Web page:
Los Angeles Times


Monday, October 6, 1997

Promise of Reducing Poverty May Be Found Inside Marriage Vows


Deep inside the latest Census Bureau report on the financial health of the nation's families is a challenging response to an enduring question: What's the most effective program for lifting Americans out of poverty?
     The answer: marriage.
     The word "marriage" hasn't been heard much in the poverty debate since at least late 1995, when congressional Republicans backed off welfare reform efforts to penalize out-of-wedlock births. But the new census report--like the huge Promise Keepers rally that descended on Washington over the weekend--underscores the futility of talking about poverty without addressing the responsibility of men and women to jointly support the families they create.
     In its annual snapshot, the census last week reported that 13.7% of Americans remain in poverty--a disappointingly high figure so deep into an economic recovery that began in 1991.
     But the census also found that just 5.6% of married families are poor. Among married families in which at least one partner works full time, year-round, no matter how menial the job, poverty has almost disappeared: Just 1.8% of those families--less than 1 in 50--are poor. In stark contrast, nearly one-third of families headed by a single woman are poor; so are almost 1 in 7 families headed by a single man.
     "In the deepest sense, these numbers just beautifully illustrate the point that the crisis before us is a lack of family formation," said David Blankenhorn, president of the centrist Institute for American Values.
     That's not the only crisis the census numbers pinpoint: They also show continuing pressure on wages for low-skill workers. (Income for the poorest one-fifth of families actually fell last year.) But these latest census figures ought to focus the poverty debate on two central questions: What can be done to raise the incomes of families with only one parent--especially now that welfare has become a program of temporary assistance? And even more important, what, if anything, can be done to encourage more two-parent families?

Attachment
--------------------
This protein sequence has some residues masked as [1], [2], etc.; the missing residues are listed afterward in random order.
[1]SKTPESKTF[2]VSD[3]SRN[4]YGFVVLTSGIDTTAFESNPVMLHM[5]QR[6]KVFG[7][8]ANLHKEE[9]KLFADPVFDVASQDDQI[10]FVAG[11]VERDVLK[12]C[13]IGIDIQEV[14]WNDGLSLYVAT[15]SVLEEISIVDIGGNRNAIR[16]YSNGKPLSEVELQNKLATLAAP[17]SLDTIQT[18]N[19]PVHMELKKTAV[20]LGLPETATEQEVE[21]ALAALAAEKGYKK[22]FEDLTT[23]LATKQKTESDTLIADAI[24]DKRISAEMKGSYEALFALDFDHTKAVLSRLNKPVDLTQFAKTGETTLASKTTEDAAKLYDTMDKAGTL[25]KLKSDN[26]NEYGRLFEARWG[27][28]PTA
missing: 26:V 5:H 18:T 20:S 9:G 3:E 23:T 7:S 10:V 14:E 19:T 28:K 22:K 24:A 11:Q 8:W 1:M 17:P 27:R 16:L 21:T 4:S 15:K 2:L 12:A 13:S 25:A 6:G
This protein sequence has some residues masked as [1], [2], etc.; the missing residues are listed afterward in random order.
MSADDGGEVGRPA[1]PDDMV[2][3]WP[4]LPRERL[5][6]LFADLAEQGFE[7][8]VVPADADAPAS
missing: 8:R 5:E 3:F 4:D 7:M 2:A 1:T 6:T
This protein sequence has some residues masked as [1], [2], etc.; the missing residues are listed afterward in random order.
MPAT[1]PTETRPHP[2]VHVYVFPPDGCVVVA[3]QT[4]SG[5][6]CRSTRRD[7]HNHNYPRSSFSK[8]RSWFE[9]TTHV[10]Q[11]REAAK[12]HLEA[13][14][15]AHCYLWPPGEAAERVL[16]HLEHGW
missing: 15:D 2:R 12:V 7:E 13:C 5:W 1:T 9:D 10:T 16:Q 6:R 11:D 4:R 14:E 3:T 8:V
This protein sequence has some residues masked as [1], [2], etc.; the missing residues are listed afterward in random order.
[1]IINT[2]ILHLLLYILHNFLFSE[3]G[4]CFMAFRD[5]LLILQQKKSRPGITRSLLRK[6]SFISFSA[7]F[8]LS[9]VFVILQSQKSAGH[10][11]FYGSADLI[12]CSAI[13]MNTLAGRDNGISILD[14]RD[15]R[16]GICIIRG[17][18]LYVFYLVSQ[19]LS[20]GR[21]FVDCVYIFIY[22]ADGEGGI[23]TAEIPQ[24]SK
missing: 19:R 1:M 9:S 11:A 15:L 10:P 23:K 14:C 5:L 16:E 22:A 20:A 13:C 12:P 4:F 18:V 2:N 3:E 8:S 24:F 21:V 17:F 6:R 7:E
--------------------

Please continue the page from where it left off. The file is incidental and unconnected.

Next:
It's clear that the decline of the two-parent family helps explain the stubborn persistence of double-digit poverty rates. The poverty rate for families today is about 17% higher than in 1976. Yet over the intervening period, the poverty rate for married couples has remained almost unchanged, while declining slightly for female-headed households.
     How could the overall poverty rate rise while remaining stable for the two principal forms of families? The answer is largely that single-parent families, which endure much higher rates of poverty, now constitute a greater share of all families. In 1976, single parents headed just over 16% of families. Now single-parent families constitute nearly one-fourth of the total. As their numbers grow, their higher poverty rate swells the overall poverty figure.
     This structural change has had the most dramatic impact on the African American community, where single-parent families (the great bulk of them headed by women) now make up a majority of families. While black married couples are steadily gaining ground economically, the tilt toward single-parent families has held back African Americans overall.